Cantor swipes at Obama policy on Mideast trip

Minority Whip Eric Cantor (R-Va.) took a swipe at President Barack Obama's Mideast policy in Jerusalem on Thursday, telling reporters he was worried about the administration's direction in its attempts to forge a settlement in the region.

"We're here to try and make things better; we are here because we are concerned," Cantor said. "We are concerned about what the White House has been signaling as of late in their desire to push through in terms of a Middle East peace plan."

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Cantor's comments leave the high-ranking Republican open to Democratic criticism for criticizing the president while on foreign soil. Democrats turned the often-quoted, often-broken axiom about politics stopping at the water's edge on President George W. Bush last year when, speaking before Israel's parliament, the president took what many interpreted as veiled shots at candidate Obama's openness to negotiations with Iran.

"We have a protocol ... around here that we don't criticize the president when he is on foreign soil," said House Speaker Nancy Pelosi (D-Calif.) after the May 2008 speech. "One would think that that would apply to the president, that he would not criticize Americans when he is on foreign soil."

Many on the right then accused Obama of breaking the same protocol during an April address in Strasbourg, France, when he said "there have been times where America has shown arrogance and been dismissive, even derisive."

Cantor, who was leading a 25-member congressional delegation to the Middle East, said Thursday he was also disturbed by the Obama administration's criticism of the eviction of two Arab families from an East Jerusalem neighborhood earlier in the week. Secretary of State Hillary Rodham Clinton, in a joint news conference with the Jordanian foreign minister on Monday, called the evictions "deeply regrettable," "not in keeping with Israeli obligations" and "provocative actions."

"I'm very troubled by that, because I don't think we in America would want another country telling us how to implement and execute our laws," Cantor said.

Cantor was joined by other Republicans in the delegation at a press conference at the David Citadel Hotel.

"For all of the things that the people of Israel have been through, the resolve of the people, the strength of the people is something that you just can't appreciate fully until you've been here," Rep. Steve Scalise (R-La.) said. The lawmakers' trip ranged from viewing settlements pulled from the Gaza Strip in 2005 to meeting with Prime Ministers Benjamin Netanyahu and Salaam Fayad.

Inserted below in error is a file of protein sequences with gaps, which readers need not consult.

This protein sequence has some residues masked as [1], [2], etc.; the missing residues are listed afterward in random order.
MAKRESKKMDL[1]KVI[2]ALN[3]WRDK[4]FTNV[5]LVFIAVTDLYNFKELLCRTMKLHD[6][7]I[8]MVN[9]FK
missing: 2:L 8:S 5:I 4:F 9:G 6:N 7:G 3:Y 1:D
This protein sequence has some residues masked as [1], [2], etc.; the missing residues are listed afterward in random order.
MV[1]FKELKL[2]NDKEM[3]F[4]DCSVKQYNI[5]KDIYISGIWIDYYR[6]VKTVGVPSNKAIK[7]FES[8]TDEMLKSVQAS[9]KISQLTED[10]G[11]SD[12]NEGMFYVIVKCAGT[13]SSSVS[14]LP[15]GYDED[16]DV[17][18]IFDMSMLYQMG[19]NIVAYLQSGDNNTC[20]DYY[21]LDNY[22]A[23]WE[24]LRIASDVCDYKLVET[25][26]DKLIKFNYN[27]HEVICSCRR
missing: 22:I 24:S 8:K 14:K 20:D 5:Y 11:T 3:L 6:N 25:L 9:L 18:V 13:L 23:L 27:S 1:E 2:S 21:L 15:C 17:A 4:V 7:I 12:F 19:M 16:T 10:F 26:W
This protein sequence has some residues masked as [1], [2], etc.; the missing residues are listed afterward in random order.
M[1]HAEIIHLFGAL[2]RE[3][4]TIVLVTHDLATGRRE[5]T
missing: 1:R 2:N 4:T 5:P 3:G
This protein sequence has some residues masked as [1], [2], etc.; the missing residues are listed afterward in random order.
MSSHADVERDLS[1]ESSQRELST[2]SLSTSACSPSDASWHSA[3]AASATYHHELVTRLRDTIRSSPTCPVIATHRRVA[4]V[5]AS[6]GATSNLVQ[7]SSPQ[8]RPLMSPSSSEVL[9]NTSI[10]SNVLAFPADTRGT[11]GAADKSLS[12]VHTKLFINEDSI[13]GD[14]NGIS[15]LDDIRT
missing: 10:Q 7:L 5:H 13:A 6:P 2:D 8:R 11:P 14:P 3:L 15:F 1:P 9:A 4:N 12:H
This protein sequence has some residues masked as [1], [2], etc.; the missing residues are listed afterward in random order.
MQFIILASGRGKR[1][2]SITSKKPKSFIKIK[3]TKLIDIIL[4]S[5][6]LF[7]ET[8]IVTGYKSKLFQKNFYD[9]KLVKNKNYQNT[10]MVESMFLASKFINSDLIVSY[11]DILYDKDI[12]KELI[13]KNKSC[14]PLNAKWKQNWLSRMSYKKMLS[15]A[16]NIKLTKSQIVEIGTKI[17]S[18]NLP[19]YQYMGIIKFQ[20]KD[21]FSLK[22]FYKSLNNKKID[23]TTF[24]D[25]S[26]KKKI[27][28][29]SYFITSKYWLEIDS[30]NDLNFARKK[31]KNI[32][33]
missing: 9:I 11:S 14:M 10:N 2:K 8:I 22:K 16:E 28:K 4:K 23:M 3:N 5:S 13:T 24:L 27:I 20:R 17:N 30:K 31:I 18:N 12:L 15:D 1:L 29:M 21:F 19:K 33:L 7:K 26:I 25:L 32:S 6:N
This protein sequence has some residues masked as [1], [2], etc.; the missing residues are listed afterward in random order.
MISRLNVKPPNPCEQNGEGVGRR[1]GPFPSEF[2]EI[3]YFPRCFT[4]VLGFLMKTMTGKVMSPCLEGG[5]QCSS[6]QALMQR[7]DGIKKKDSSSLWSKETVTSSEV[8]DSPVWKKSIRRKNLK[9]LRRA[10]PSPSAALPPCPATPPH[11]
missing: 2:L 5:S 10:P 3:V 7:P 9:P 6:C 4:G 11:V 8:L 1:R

Rep. Louie Gohmert (R-Texas) said they asked the Palestinian Authority prime minister if he was ready to recognize Israel as a Jewish state, yet received a hedging response from Fayad.

"We need to have more than a willingness to meet by those opposed to Israel," Gohmert said, stressing that the administration should expect concrete steps from Israel's opponents in the peace process.

Cantor said the lack of recognition of Israel as a Jewish state would make the peace process "very, very difficult."

"If there's an unwillingness on the part of the Palestinians -- the so-called moderate Palestinians -- to commit themselves now to recognition that there will be a Jewish state here, that's very troubling," Cantor said. "We hope certainly that there can be finally a laying down of the arms, an end to the hatred, and an acceptance of the fact that there is and should be a Jewish state here in the Middle East.

"The realities on the ground are such that we could never see Israel return back to the '67 lines," Cantor added, shooting down a cornerstone of the Saudi-backed Arab Peace Initiative.

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Members also said that they emerged from the trip with a heightened understanding of the threats to Israel's security.

"It is essential that we work together to make sure that Iran does not develop a nuclear weapon," said Rep. Leonard Lance (R-N.J.). "I believe that our Democratic colleagues next week will agree with us in that regard and we urge the administration in Washington as well, recognizing that this is so destabilizing to this region."

House Majority Leader Steny Hoyer (D-Md.) will be leading a 31-member delegation to the region next week. Both trips are sponsored by the nonprofit charitable American Israel Education Foundation, which is affiliated with the American Israel Public Affairs Committee.

"What I want to bring back to the United States and to the Congress and to the Obama administration is an understanding of this threat," said Rep. Mike Coffman (R-Colo.), "because I do not believe at this time that the president of the United States and his administration fully comprehends the magnitude of this threat of Iran obtaining nuclear weapons and what it will to do destabilize this entire region."

Members said they're leaving the Middle East with a renewed appreciation for the U.S.-Israel relationship.

"I knew it in my head before I came here how important our relationship -- the United States and Israel's relationship -- is, and after three days here I know in my heart," said Pete Olson (R-Texas).